Longtime fans of the Chicago Cubs know there are a few mainstays they can expect when they visit Wrigley Field: ivy on the outfield walls, a strict no-wave policy rigorously enforced by fans and, most days, disappointing play by the hometown team.
But there’s one little-known quirk at Wrigley that appears to be fading away as the ballpark, which celebrated its 100th anniversary last week, enters its second century: the numerous Orthodox Jewish vendors who sell food and drinks in the stands.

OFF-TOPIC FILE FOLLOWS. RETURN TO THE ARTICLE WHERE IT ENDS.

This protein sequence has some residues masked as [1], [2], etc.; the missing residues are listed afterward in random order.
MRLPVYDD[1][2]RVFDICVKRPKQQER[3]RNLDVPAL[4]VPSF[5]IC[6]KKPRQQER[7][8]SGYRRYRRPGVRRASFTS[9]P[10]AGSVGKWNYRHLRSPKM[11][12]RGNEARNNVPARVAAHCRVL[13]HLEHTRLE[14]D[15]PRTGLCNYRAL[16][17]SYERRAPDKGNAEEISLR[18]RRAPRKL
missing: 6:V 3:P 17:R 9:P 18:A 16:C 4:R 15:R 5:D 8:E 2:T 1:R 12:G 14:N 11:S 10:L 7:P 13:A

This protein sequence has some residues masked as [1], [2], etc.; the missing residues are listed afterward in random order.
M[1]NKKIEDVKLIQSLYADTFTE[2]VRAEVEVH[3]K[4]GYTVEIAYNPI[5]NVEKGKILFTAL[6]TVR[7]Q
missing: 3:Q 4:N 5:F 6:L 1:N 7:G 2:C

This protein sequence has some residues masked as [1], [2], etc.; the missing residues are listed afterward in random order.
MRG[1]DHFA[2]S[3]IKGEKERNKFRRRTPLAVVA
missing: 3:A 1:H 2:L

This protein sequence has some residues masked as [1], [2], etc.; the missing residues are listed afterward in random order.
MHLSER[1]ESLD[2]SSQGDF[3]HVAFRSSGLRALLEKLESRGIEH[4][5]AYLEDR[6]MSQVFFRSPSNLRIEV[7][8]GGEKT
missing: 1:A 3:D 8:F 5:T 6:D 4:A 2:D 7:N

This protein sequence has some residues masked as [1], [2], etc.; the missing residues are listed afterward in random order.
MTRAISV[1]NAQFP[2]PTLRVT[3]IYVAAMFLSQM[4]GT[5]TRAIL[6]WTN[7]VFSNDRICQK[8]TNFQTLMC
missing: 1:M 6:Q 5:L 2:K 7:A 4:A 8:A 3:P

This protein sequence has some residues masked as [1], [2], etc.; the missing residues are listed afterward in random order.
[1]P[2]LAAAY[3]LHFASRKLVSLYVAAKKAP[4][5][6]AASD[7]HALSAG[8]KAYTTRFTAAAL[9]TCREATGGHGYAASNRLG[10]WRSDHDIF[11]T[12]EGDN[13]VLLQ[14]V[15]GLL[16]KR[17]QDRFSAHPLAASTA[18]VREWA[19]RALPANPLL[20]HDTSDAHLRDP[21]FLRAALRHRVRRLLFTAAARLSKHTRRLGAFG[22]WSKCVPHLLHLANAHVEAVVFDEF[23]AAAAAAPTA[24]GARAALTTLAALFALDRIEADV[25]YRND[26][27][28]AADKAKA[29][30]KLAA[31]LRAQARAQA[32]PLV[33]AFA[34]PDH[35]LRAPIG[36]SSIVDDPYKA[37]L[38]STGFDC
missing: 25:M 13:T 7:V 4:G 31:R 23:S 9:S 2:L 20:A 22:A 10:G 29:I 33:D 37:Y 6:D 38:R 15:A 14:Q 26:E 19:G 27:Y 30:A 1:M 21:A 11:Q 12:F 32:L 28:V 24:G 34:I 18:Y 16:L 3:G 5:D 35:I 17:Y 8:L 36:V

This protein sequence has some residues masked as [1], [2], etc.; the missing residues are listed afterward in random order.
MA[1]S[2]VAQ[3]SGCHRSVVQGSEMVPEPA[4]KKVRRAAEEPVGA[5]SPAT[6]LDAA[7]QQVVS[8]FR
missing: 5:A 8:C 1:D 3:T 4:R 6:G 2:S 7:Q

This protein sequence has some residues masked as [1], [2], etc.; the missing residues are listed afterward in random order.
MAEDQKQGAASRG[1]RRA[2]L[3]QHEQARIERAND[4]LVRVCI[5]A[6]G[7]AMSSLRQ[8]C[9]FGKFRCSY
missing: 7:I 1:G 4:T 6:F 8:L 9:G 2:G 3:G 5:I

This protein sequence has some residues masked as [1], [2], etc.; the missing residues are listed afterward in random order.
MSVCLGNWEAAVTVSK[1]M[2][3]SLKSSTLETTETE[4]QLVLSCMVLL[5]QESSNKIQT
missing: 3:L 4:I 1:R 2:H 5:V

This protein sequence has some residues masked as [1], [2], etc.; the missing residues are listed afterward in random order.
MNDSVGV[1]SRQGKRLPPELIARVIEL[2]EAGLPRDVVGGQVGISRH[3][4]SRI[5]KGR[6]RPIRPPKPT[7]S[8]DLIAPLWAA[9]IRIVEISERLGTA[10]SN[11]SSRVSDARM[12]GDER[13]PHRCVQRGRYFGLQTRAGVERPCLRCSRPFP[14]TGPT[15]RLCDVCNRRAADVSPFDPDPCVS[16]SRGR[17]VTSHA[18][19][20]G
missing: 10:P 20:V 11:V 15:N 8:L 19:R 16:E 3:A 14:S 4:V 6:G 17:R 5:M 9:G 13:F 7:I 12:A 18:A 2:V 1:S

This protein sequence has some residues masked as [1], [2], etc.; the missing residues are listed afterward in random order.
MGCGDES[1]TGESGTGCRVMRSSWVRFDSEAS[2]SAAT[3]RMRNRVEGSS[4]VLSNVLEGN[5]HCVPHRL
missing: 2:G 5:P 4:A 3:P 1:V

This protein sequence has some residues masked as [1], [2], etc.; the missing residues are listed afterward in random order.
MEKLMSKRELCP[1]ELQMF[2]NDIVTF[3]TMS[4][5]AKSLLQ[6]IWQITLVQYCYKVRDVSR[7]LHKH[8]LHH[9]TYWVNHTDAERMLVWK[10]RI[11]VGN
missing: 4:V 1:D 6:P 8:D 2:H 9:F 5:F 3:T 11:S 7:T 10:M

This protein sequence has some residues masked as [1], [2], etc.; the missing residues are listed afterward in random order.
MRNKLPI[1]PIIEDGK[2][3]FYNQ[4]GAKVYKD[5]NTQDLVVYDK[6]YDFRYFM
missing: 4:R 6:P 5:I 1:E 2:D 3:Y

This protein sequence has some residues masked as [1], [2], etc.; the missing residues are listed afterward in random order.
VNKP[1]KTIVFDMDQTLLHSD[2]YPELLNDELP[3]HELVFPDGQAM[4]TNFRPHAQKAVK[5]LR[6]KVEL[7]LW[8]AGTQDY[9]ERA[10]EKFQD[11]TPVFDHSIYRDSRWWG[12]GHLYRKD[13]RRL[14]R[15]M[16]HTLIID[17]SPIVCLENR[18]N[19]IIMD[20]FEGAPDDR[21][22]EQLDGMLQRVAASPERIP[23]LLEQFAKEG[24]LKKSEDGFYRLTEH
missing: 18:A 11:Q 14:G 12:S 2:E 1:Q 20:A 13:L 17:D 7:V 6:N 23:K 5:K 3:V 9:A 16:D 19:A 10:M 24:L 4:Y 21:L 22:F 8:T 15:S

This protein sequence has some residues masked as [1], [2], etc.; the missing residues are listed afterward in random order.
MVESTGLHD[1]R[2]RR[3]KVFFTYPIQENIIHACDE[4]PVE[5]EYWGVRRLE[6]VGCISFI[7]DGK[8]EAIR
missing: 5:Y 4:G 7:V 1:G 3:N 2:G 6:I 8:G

A few subtle signs could give them away: a stray tzitzit strand flapping out of a jersey, a name tag reading Simcha, the mincha prayer minyan that used to take place in the outfield stands before or after games.
No one seems to know quite how it began, but for decades Wrigley Field vending was a redoubt of Orthodox Jews, most of them teenagers or early 20-somethings, and almost all of them men. Read the rest of the article here.